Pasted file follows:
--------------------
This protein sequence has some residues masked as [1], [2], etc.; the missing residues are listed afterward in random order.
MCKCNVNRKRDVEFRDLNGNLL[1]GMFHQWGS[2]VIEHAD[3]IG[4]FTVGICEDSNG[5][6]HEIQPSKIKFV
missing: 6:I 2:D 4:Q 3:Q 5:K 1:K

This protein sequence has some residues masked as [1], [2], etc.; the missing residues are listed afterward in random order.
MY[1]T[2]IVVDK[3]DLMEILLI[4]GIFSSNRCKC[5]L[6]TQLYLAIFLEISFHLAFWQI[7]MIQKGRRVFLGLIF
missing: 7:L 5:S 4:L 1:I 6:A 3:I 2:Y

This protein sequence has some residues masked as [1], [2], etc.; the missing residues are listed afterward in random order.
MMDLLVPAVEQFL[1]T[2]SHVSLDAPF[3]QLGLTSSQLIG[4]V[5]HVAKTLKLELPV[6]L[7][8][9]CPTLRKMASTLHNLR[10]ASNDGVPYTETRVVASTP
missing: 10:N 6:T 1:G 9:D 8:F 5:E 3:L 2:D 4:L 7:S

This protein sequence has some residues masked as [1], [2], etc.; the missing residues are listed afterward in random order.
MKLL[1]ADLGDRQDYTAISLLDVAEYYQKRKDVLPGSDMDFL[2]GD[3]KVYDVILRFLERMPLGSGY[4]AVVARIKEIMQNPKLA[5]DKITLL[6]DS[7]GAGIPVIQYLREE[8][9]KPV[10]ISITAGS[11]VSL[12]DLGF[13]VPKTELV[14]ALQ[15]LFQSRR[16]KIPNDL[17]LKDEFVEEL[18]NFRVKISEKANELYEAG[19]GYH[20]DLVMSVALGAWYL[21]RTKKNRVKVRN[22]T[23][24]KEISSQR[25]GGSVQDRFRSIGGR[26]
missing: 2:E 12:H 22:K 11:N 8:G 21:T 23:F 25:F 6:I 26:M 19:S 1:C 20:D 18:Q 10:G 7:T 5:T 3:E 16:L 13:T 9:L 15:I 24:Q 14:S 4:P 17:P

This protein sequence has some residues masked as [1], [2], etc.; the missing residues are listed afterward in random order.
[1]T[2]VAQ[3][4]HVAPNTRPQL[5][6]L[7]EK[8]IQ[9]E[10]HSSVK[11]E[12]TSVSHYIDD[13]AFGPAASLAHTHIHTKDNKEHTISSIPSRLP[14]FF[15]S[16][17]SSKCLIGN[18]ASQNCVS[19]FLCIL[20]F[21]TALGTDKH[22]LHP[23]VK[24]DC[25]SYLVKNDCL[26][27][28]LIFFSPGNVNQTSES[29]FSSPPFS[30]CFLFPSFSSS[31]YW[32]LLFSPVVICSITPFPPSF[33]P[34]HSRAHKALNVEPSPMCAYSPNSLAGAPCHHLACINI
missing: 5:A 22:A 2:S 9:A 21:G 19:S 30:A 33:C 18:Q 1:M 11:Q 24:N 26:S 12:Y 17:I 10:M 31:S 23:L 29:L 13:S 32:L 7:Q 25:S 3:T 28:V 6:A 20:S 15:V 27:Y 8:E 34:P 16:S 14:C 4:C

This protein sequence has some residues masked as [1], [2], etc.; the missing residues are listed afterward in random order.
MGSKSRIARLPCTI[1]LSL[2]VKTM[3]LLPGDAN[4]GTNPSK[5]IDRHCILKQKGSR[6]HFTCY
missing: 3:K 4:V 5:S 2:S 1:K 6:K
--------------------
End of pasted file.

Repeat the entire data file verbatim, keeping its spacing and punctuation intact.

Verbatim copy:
This protein sequence has some residues masked as [1], [2], etc.; the missing residues are listed afterward in random order.
MCKCNVNRKRDVEFRDLNGNLL[1]GMFHQWGS[2]VIEHAD[3]IG[4]FTVGICEDSNG[5][6]HEIQPSKIKFV
missing: 6:I 2:D 4:Q 3:Q 5:K 1:K

This protein sequence has some residues masked as [1], [2], etc.; the missing residues are listed afterward in random order.
MY[1]T[2]IVVDK[3]DLMEILLI[4]GIFSSNRCKC[5]L[6]TQLYLAIFLEISFHLAFWQI[7]MIQKGRRVFLGLIF
missing: 7:L 5:S 4:L 1:I 6:A 3:I 2:Y

This protein sequence has some residues masked as [1], [2], etc.; the missing residues are listed afterward in random order.
MMDLLVPAVEQFL[1]T[2]SHVSLDAPF[3]QLGLTSSQLIG[4]V[5]HVAKTLKLELPV[6]L[7][8][9]CPTLRKMASTLHNLR[10]ASNDGVPYTETRVVASTP
missing: 10:N 6:T 1:G 9:D 8:F 5:E 3:L 2:D 4:L 7:S

This protein sequence has some residues masked as [1], [2], etc.; the missing residues are listed afterward in random order.
MKLL[1]ADLGDRQDYTAISLLDVAEYYQKRKDVLPGSDMDFL[2]GD[3]KVYDVILRFLERMPLGSGY[4]AVVARIKEIMQNPKLA[5]DKITLL[6]DS[7]GAGIPVIQYLREE[8][9]KPV[10]ISITAGS[11]VSL[12]DLGF[13]VPKTELV[14]ALQ[15]LFQSRR[16]KIPNDL[17]LKDEFVEEL[18]NFRVKISEKANELYEAG[19]GYH[20]DLVMSVALGAWYL[21]RTKKNRVKVRN[22]T[23][24]KEISSQR[25]GGSVQDRFRSIGGR[26]
missing: 2:E 12:H 22:K 11:N 8:G 21:T 23:F 25:F 6:I 26:M 19:S 1:C 20:D 18:Q 10:G 7:T 5:T 3:E 16:L 13:T 9:L 15:I 24:Q 14:S 4:P 17:P

This protein sequence has some residues masked as [1], [2], etc.; the missing residues are listed afterward in random order.
[1]T[2]VAQ[3][4]HVAPNTRPQL[5][6]L[7]EK[8]IQ[9]E[10]HSSVK[11]E[12]TSVSHYIDD[13]AFGPAASLAHTHIHTKDNKEHTISSIPSRLP[14]FF[15]S[16][17]SSKCLIGN[18]ASQNCVS[19]FLCIL[20]F[21]TALGTDKH[22]LHP[23]VK[24]DC[25]SYLVKNDCL[26][27][28]LIFFSPGNVNQTSES[29]FSSPPFS[30]CFLFPSFSSS[31]YW[32]LLFSPVVICSITPFPPSF[33]P[34]HSRAHKALNVEPSPMCAYSPNSLAGAPCHHLACINI
missing: 5:A 22:A 2:S 9:A 21:G 19:S 30:A 33:C 18:Q 1:M 11:Q 24:N 26:S 12:Y 17:I 10:M 31:S 23:L 29:L 13:S 32:L 7:Q 25:S 3:T 28:V 6:A 20:S 15:V 27:Y 8:E 34:P 16:S 14:C 4:C

This protein sequence has some residues masked as [1], [2], etc.; the missing residues are listed afterward in random order.
MGSKSRIARLPCTI[1]LSL[2]VKTM[3]LLPGDAN[4]GTNPSK[5]IDRHCILKQKGSR[6]HFTCY
missing: 3:K 4:V 5:S 2:S 1:K 6:K